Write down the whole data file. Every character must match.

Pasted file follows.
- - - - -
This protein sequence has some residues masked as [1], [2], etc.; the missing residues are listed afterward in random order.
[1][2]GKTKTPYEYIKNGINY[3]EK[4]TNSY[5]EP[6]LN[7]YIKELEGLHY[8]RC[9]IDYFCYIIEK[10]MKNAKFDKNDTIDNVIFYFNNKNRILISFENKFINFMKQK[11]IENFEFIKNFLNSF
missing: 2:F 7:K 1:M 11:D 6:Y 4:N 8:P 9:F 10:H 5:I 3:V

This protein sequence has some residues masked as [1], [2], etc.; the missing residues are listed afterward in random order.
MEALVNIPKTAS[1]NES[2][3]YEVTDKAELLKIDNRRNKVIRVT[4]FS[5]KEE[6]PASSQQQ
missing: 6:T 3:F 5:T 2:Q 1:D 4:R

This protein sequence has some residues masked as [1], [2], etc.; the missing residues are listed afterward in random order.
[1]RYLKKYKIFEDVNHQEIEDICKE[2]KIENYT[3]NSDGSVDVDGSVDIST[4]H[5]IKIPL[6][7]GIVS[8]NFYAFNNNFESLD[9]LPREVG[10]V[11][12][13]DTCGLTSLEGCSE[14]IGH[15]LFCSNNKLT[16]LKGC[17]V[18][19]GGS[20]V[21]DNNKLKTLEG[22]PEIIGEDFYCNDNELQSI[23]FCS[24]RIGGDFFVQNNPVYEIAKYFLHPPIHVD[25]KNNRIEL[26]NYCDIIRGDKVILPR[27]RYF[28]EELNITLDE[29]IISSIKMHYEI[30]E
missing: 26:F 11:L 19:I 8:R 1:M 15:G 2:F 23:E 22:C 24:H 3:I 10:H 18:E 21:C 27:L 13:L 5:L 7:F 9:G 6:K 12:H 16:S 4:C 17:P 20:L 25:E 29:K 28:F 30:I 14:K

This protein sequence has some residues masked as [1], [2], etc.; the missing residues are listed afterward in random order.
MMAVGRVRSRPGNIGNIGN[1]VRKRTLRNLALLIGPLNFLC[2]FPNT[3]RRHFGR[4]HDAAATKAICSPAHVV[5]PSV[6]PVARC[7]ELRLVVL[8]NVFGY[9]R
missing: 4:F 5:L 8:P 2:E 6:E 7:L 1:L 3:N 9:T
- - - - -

This protein sequence has some residues masked as [1], [2], etc.; the missing residues are listed afterward in random order.
[1][2]GKTKTPYEYIKNGINY[3]EK[4]TNSY[5]EP[6]LN[7]YIKELEGLHY[8]RC[9]IDYFCYIIEK[10]MKNAKFDKNDTIDNVIFYFNNKNRILISFENKFINFMKQK[11]IENFEFIKNFLNSF
missing: 2:F 7:K 1:M 11:D 6:Y 4:N 8:P 9:F 10:H 5:I 3:V

This protein sequence has some residues masked as [1], [2], etc.; the missing residues are listed afterward in random order.
MEALVNIPKTAS[1]NES[2][3]YEVTDKAELLKIDNRRNKVIRVT[4]FS[5]KEE[6]PASSQQQ
missing: 6:T 3:F 5:T 2:Q 1:D 4:R

This protein sequence has some residues masked as [1], [2], etc.; the missing residues are listed afterward in random order.
[1]RYLKKYKIFEDVNHQEIEDICKE[2]KIENYT[3]NSDGSVDVDGSVDIST[4]H[5]IKIPL[6][7]GIVS[8]NFYAFNNNFESLD[9]LPREVG[10]V[11][12][13]DTCGLTSLEGCSE[14]IGH[15]LFCSNNKLT[16]LKGC[17]V[18][19]GGS[20]V[21]DNNKLKTLEG[22]PEIIGEDFYCNDNELQSI[23]FCS[24]RIGGDFFVQNNPVYEIAKYFLHPPIHVD[25]KNNRIEL[26]NYCDIIRGDKVILPR[27]RYF[28]EELNITLDE[29]IISSIKMHYEI[30]E
missing: 26:F 11:L 19:I 8:R 1:M 15:G 2:F 23:E 22:C 24:H 3:I 10:H 18:E 21:C 27:L 13:L 5:L 7:F 9:G 6:K 12:H 16:S 4:C 17:P 20:L 25:E 29:K 28:F 30:I 14:K

This protein sequence has some residues masked as [1], [2], etc.; the missing residues are listed afterward in random order.
MMAVGRVRSRPGNIGNIGN[1]VRKRTLRNLALLIGPLNFLC[2]FPNT[3]RRHFGR[4]HDAAATKAICSPAHVV[5]PSV[6]PVARC[7]ELRLVVL[8]NVFGY[9]R
missing: 4:F 5:L 8:P 2:E 6:E 7:L 1:L 3:N 9:T